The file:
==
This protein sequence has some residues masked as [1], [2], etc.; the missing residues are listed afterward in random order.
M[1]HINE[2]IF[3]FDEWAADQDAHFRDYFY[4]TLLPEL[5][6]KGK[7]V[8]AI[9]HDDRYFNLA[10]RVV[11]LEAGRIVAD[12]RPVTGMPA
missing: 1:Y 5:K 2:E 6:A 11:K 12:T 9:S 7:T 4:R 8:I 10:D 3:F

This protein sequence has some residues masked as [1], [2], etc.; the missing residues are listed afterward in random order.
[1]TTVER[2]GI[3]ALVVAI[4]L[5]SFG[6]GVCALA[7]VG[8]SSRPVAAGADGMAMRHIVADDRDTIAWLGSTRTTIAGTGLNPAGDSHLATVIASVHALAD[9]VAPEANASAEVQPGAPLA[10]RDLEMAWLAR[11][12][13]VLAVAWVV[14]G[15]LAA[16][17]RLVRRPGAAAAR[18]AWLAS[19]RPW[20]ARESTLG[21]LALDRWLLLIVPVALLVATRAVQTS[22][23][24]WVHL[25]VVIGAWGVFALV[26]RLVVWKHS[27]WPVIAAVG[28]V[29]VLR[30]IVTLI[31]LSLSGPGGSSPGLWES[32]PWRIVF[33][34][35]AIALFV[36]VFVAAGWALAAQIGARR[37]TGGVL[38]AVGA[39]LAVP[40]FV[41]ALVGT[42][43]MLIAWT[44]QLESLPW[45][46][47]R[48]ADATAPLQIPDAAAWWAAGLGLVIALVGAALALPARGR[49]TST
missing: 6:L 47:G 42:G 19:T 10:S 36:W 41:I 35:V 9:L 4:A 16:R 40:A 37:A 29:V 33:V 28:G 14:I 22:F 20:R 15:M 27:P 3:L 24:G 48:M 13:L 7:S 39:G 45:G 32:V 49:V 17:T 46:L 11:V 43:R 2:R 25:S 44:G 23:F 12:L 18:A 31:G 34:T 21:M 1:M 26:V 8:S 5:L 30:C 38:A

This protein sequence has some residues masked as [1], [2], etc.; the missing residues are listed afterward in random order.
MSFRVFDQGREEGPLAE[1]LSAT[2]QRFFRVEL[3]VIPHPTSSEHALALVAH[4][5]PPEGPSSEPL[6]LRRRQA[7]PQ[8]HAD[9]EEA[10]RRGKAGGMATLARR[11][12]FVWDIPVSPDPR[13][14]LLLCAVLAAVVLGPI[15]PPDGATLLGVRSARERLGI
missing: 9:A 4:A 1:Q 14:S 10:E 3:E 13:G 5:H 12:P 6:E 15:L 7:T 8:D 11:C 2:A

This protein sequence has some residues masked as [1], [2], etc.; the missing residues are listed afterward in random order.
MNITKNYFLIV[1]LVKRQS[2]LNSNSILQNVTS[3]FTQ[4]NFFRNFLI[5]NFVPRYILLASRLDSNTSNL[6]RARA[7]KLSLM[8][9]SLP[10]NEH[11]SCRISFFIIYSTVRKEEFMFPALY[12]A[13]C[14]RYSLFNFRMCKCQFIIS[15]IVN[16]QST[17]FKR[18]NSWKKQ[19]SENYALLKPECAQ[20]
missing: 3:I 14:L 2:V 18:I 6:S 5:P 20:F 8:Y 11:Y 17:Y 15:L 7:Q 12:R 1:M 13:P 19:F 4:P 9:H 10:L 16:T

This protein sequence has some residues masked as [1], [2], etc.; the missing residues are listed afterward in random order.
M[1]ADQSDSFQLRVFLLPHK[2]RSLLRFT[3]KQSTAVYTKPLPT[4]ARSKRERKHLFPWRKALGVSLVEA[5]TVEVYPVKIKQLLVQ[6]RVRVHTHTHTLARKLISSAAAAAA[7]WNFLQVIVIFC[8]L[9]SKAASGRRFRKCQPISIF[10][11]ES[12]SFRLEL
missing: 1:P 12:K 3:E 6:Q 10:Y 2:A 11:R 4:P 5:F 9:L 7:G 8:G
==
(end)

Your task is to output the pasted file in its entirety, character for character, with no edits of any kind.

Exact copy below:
This protein sequence has some residues masked as [1], [2], etc.; the missing residues are listed afterward in random order.
M[1]HINE[2]IF[3]FDEWAADQDAHFRDYFY[4]TLLPEL[5][6]KGK[7]V[8]AI[9]HDDRYFNLA[10]RVV[11]LEAGRIVAD[12]RPVTGMPA
missing: 1:Y 5:K 2:E 6:A 11:K 12:T 9:S 7:T 4:R 8:I 10:D 3:F

This protein sequence has some residues masked as [1], [2], etc.; the missing residues are listed afterward in random order.
[1]TTVER[2]GI[3]ALVVAI[4]L[5]SFG[6]GVCALA[7]VG[8]SSRPVAAGADGMAMRHIVADDRDTIAWLGSTRTTIAGTGLNPAGDSHLATVIASVHALAD[9]VAPEANASAEVQPGAPLA[10]RDLEMAWLAR[11][12][13]VLAVAWVV[14]G[15]LAA[16][17]RLVRRPGAAAAR[18]AWLAS[19]RPW[20]ARESTLG[21]LALDRWLLLIVPVALLVATRAVQTS[22][23][24]WVHL[25]VVIGAWGVFALV[26]RLVVWKHS[27]WPVIAAVG[28]V[29]VLR[30]IVTLI[31]LSLSGPGGSSPGLWES[32]PWRIVF[33][34][35]AIALFV[36]VFVAAGWALAAQIGARR[37]TGGVL[38]AVGA[39]LAVP[40]FV[41]ALVGT[42][43]MLIAWT[44]QLESLPW[45][46][47]R[48]ADATAPLQIPDAAAWWAAGLGLVIALVGAALALPARGR[49]TST
missing: 6:L 47:G 42:G 19:T 10:S 36:W 41:I 35:V 9:L 4:A 16:R 40:A 37:A 29:V 33:V 28:G 14:I 22:F 20:R 15:M 27:P 3:L 24:G 48:M 13:L 7:S 39:G 45:G 32:V 49:V 17:T 46:L 11:V 43:R 2:R 25:S 44:G 23:F 12:L 18:A 31:G 34:T 21:M 1:M 26:V 8:S 5:L 30:C 38:A

This protein sequence has some residues masked as [1], [2], etc.; the missing residues are listed afterward in random order.
MSFRVFDQGREEGPLAE[1]LSAT[2]QRFFRVEL[3]VIPHPTSSEHALALVAH[4][5]PPEGPSSEPL[6]LRRRQA[7]PQ[8]HAD[9]EEA[10]RRGKAGGMATLARR[11][12]FVWDIPVSPDPR[13][14]LLLCAVLAAVVLGPI[15]PPDGATLLGVRSARERLGI
missing: 9:A 4:A 1:Q 14:S 10:E 3:E 13:G 5:H 12:P 6:E 15:L 7:T 8:D 11:C 2:A

This protein sequence has some residues masked as [1], [2], etc.; the missing residues are listed afterward in random order.
MNITKNYFLIV[1]LVKRQS[2]LNSNSILQNVTS[3]FTQ[4]NFFRNFLI[5]NFVPRYILLASRLDSNTSNL[6]RARA[7]KLSLM[8][9]SLP[10]NEH[11]SCRISFFIIYSTVRKEEFMFPALY[12]A[13]C[14]RYSLFNFRMCKCQFIIS[15]IVN[16]QST[17]FKR[18]NSWKKQ[19]SENYALLKPECAQ[20]
missing: 3:I 14:L 2:V 18:I 6:S 5:P 20:F 8:Y 11:Y 17:Y 15:L 7:Q 12:R 1:M 13:P 19:F 4:P 9:H 10:L 16:T

This protein sequence has some residues masked as [1], [2], etc.; the missing residues are listed afterward in random order.
M[1]ADQSDSFQLRVFLLPHK[2]RSLLRFT[3]KQSTAVYTKPLPT[4]ARSKRERKHLFPWRKALGVSLVEA[5]TVEVYPVKIKQLLVQ[6]RVRVHTHTHTLARKLISSAAAAAA[7]WNFLQVIVIFC[8]L[9]SKAASGRRFRKCQPISIF[10][11]ES[12]SFRLEL
missing: 1:P 12:K 3:E 6:Q 10:Y 2:A 11:R 4:P 5:F 9:L 7:G 8:G